Notes From the Back of Beyond II
We took a busman’s holiday last weekend and went diving on Bali’s north coast. It’s easy diving around Tulamben; porters carry the tanks and you just walk off the beach. Great schools of trevally surround the Liberty Wreck and the black sand slope to the east is a famed critter diving mecca. It should have been a beautiful morning dive, but what we saw underwater shifted our moods a full 180 degrees. We finished the dive almost ashamed to call ourselves underwater photographers.
About 50 feet down the slope, hovering close to the substrate, we spent about 15 minutes searching for unusual species of nudibranchs. We weren’t the only ones in the water-Tulumben is a popular dive area-and another group of divers was nearby. From the amount of silt that drifted our way we figured they had found an interesting subject so we finned over to take a closer look. There were about ten of them, armed with all manner of image-capturing gear, and they had surrounded a Wonderpus photogenicus, one of the recently described long-armed octopuses that is often confused with the Mimic Octopus. A few divers had still camera housings mounted on video housings, a few had both wide angle and macro rigs cobbled together with a tangled web of multiple strobe cords. One diver caught our attention; she had a small video housing and had settled down gently on the bottom, waiting patiently, and so we decided to hang around to see what happened.
For more than 30 minutes we witnessed one of the lousiest displays of buoyancy skills we have ever seen outside of an entry level class. You would have thought that the current was running at four knots, there was that much sand blowing through the water. The lone divemaster vainly tried to keep order so everyone in his group could photograph the creature, but he gave up after about 15 minutes and took off down the slope. A couple of photographers shot 50 or more frames (yes, I counted), and no one wanted to “share”. One anxious, double-rig-carrying oaf couldn’t wait for his buddy to finish with the octopus, so he positioned himself over the top of the offending diver and literally picked the guy up off the bottom by his BC and shoved him out of the way. One “good buddy” yanked so hard on on another’s full foot fin that he pulled it off and just tossed it aside, leaving the diver to try and catch up with his free-floating fin before it was out of sight. “Well,” I thought, “that’s one way to to keep a subject for yourself. What’s next? Slicing regulator hoses?”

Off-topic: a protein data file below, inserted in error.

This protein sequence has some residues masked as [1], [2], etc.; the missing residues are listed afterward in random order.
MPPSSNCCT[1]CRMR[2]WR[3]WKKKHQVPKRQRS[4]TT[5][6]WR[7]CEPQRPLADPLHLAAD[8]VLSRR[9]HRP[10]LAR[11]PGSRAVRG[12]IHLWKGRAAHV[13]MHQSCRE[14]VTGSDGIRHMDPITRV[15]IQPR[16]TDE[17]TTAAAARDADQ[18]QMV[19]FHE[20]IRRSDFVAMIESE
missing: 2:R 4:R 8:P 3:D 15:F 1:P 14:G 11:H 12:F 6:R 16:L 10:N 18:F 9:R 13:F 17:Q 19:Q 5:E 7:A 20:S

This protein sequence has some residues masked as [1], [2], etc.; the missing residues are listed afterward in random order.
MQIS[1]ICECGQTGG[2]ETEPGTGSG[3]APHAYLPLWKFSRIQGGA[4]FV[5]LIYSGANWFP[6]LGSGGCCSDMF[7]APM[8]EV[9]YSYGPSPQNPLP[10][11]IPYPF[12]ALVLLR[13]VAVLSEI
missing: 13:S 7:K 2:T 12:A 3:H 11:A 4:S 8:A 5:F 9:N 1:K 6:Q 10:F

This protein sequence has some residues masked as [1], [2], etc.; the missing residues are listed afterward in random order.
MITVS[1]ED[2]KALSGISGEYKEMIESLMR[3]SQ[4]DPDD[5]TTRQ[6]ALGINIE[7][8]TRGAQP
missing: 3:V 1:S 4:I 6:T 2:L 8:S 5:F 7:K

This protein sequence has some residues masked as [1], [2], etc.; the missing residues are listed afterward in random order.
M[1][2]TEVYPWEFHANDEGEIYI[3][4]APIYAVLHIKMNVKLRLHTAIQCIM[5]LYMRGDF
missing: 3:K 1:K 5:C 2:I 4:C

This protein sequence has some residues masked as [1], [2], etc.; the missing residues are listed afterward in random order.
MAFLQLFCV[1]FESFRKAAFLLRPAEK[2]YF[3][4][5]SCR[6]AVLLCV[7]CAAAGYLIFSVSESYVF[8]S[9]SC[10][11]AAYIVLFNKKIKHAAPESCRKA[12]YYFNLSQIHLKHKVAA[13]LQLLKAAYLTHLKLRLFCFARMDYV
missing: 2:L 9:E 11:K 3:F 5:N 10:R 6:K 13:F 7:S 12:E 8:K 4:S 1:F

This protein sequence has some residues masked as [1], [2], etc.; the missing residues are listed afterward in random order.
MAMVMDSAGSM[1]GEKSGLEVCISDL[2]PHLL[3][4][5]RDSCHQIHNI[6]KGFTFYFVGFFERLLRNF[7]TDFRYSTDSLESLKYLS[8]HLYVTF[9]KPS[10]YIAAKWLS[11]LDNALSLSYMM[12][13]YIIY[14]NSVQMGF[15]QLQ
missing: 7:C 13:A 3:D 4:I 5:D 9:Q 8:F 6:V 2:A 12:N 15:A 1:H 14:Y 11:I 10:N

Just as it seemed like the lone, patient diver might get a chance, the octopus escaped and the group swam off in a cloud of silt. The remaining would-be videographer didn’t move for several seconds. The she looked our way, shrugged, and headed back toward the beach.
As we were ascending I thought about the octopus, the rude photographers, and I couldn’t help but mutter “get a life” through my regulator. What was so important about photographing that octopus that it could trigger mass behavior like that? I mean, we make our living selling photographs of marine animals, but being able to pay our credit card bill on time doesn’t mean that we need to trash a dive site, harass an animal, or endanger another diver. Sure we’ve all been guilty of taking too much time with a subject, with digital it’s hard stop photographing a charismatic subject. Still, perhaps it’s time to agree to and sign not only the standard CYA (cover your ass) diver’s release form, but also a Photographer’s Code of Ethics that covers how we’ll treat the reef, the animals that live there, and our fellow divers.
Some divemasters, celebrity group leaders, and cruise directors admonish their guests to take care of the environment and share subjects. Others don’t. Are we losing the joy when we senselessly compete for images? Recently a liveaboard owner called us with questions about our upcoming group. “What kind of people are they?” he asked. I wasn’t sure what he meant. He explained, “You know, do they like to sit on deck and watch the sun set or are they staring at their computers or taking apart their cameras whenever they aren’t in the water? I just finished with a group like that and let me tell you it was boring and awful.”
Taking pictures is just one of the reasons we like diving. We like the sunsets, talking about good books, sharing stories with friends, new and old. Let’s cut out the competition and bring back the joy.